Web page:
Wednesday, August 17, 2016

Homeless in the California

California has the highest number of homeless people of any state in the US. According to the most recent US Department of Housing and Urban Development (HUD) Annual Homeless Assessment Report, the state is home to 26 percent of the country's homeless, with the highest percentage -- some 64 percent -- 'unsheltered,' meaning they stay in places considered not intended for human habitation, such as cars, parks, sidewalks, streets and abandoned buildings.

The estimated number of homeless people in Los Angeles topped 28,400 in 2016, with some 46,874 in Los Angeles County, and San Diego County has over 8,600 homeless, with an estimated 5,093 residing in the city of San Diego.

Of the five largest cities in the US with the highest percentage of the total population homeless, four are in California. San Diego is fifth on that list, while San Francisco is number one.

According to Michael Storper, a UCLA professor and author of ‘The Rise and Decline of Urban Economies: Lessons from Los Angeles and San Francisco,’ there is no straightforward relationship between housing prices and homelessness but that homelessness is "an economic and labor market problem having to do with unemployment and low incomes The core cause of homelessness is people who are not making it in the economy." The severity of homelessness is worse in cities like Los Angeles or San Diego than in the Bay Area, Storper explained because public expenditures per person are about one-third lower in Southern California than in the Bay Area. Cities in Southern California thus offer fewer of the services that can make a difference for homeless people.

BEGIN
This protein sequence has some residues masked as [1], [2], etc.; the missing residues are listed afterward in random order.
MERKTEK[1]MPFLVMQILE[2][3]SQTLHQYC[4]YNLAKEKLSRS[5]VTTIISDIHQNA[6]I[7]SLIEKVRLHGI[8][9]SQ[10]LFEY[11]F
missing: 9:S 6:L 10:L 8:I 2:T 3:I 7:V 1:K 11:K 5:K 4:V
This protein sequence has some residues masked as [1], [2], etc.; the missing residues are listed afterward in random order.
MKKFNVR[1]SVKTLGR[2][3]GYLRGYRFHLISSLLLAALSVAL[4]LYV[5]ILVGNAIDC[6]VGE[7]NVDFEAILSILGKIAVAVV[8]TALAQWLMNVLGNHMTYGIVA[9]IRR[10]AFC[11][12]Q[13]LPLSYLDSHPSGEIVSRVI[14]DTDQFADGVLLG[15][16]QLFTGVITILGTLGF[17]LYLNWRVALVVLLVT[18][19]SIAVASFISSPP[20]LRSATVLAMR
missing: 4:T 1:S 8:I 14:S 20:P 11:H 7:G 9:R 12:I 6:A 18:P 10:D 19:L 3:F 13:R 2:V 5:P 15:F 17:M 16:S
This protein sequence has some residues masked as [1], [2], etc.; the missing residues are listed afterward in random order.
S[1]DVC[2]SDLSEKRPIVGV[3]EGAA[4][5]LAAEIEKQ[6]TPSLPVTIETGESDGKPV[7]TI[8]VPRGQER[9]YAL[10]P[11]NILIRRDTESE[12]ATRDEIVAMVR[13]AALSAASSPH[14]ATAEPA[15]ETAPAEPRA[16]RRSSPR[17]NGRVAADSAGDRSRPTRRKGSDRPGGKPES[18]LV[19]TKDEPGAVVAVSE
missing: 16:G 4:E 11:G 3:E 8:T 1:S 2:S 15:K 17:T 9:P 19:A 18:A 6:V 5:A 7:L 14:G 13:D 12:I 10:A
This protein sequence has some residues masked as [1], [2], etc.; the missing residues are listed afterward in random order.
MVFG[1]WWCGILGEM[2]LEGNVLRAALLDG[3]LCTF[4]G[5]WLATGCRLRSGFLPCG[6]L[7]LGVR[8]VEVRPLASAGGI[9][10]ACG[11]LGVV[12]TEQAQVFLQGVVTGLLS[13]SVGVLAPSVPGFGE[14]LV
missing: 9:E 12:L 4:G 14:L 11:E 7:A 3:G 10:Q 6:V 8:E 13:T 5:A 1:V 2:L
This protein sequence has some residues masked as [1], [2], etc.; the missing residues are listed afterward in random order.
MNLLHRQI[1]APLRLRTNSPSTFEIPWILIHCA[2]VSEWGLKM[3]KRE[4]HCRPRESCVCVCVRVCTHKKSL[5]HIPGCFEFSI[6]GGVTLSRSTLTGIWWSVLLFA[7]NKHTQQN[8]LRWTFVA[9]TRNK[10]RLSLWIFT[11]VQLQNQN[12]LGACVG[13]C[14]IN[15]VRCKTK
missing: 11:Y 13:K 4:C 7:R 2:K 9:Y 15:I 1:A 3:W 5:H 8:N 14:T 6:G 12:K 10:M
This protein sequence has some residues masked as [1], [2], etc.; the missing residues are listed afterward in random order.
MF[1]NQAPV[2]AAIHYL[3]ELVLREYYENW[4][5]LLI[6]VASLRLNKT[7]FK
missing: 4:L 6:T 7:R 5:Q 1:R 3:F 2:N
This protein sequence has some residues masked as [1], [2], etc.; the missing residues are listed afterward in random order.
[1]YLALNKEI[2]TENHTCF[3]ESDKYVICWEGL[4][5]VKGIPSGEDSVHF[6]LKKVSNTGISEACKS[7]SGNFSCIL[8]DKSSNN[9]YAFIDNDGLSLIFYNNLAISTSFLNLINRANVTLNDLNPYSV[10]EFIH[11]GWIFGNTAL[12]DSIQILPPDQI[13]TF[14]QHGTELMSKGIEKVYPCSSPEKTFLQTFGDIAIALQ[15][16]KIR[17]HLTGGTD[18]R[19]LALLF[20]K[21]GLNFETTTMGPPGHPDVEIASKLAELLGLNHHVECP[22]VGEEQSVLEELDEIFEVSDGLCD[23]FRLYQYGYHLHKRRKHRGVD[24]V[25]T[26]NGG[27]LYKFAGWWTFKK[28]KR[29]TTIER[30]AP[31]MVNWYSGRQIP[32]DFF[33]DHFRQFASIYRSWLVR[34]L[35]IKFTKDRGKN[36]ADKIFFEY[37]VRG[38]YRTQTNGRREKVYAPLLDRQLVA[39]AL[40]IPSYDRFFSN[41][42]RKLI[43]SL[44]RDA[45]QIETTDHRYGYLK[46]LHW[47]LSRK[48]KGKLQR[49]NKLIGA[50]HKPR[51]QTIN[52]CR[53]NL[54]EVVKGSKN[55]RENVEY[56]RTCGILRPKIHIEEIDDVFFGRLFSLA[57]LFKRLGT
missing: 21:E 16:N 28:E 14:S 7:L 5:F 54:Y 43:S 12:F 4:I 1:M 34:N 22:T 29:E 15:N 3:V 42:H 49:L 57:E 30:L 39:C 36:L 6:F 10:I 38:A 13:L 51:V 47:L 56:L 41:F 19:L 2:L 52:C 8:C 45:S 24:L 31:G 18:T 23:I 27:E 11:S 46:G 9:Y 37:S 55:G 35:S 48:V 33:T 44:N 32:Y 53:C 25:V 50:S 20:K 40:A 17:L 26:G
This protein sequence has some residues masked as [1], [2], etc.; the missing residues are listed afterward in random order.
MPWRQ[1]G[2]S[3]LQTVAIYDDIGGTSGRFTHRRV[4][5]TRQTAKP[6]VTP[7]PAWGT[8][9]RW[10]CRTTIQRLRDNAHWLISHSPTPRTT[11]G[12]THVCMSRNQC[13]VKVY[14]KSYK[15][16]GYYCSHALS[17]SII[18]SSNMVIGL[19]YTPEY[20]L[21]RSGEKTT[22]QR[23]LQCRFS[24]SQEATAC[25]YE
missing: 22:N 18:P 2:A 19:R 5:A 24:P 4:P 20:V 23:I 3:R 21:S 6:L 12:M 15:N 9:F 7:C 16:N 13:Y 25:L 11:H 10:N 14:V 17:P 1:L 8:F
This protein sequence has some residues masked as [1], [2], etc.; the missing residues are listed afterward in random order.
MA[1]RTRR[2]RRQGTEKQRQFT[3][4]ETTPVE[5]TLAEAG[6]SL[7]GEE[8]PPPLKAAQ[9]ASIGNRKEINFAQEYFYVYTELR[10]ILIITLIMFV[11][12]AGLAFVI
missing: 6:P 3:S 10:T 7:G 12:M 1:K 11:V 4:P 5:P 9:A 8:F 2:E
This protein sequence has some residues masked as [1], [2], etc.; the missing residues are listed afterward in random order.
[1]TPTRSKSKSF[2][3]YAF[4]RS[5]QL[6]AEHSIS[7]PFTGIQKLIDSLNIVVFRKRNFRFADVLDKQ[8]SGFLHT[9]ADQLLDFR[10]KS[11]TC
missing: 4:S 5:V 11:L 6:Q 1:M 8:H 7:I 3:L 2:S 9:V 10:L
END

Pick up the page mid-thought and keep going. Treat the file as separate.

Michael McConnell, a homeless advocate in San Diego, said San Diego -- like cities across California -- enacted a slew of policies that torment and criminalize the unhoused. Structures installed under overpasses designed to keep homeless people from setting up encampments, police "sweeps" that displace homeless populations and encroachment tickets that criminalize them, all exacerbate existing problems.

The problems pervade cities across the state. The city of Palo Alto, where the typical rent is 2.5 times the national average and the number of shelter beds was recently recorded as fewer than 20, made sleeping in one's own car punishable by a $1,000 fine or up to six months in jail. Los Angeles enacted laws against loitering that disproportionately impact the homeless, and a section of Chapter IV of the city's municipal code regarding restaurant establishments is actually titled "Annoyance of Customers Forbidden." In the Bay Area, Oakland outlawed loitering in public places and instituted a city-wide ban on sleeping in the streets. San Francisco prohibits sleeping in parks at night, disallows encampments and criminalizes the use of vehicles for human habitation, much to the detriment of the homeless who have to live in their cars. The law in San Diego enjoins citizens not to "annoy any person" along a sidewalk. San Diegans without housing are prohibited from sleeping in tents near the ocean overnight and banned from using a parked vehicle as an abode "either overnight or day by day." Homeless individuals across California allege that police have intensified an already hostile climate and caused additional harm.